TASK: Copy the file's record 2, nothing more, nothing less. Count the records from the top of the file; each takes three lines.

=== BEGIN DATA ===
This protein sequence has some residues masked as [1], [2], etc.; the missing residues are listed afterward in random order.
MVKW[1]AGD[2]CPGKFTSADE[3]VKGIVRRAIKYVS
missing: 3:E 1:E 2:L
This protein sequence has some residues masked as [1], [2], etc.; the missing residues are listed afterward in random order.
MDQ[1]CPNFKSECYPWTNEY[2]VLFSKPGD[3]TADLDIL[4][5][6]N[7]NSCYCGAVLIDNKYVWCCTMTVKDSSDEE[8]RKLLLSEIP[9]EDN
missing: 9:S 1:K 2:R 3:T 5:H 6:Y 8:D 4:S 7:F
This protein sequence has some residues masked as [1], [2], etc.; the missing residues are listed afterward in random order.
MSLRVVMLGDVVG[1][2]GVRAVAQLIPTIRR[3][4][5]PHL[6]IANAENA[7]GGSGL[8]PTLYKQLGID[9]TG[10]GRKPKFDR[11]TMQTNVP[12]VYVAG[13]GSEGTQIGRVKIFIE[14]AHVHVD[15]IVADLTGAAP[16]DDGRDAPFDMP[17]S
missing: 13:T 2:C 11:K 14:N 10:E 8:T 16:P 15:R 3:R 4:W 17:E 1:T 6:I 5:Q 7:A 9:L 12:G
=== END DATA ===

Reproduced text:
This protein sequence has some residues masked as [1], [2], etc.; the missing residues are listed afterward in random order.
MDQ[1]CPNFKSECYPWTNEY[2]VLFSKPGD[3]TADLDIL[4][5][6]N[7]NSCYCGAVLIDNKYVWCCTMTVKDSSDEE[8]RKLLLSEIP[9]EDN
missing: 9:S 1:K 2:R 3:T 5:H 6:Y 8:D 4:S 7:F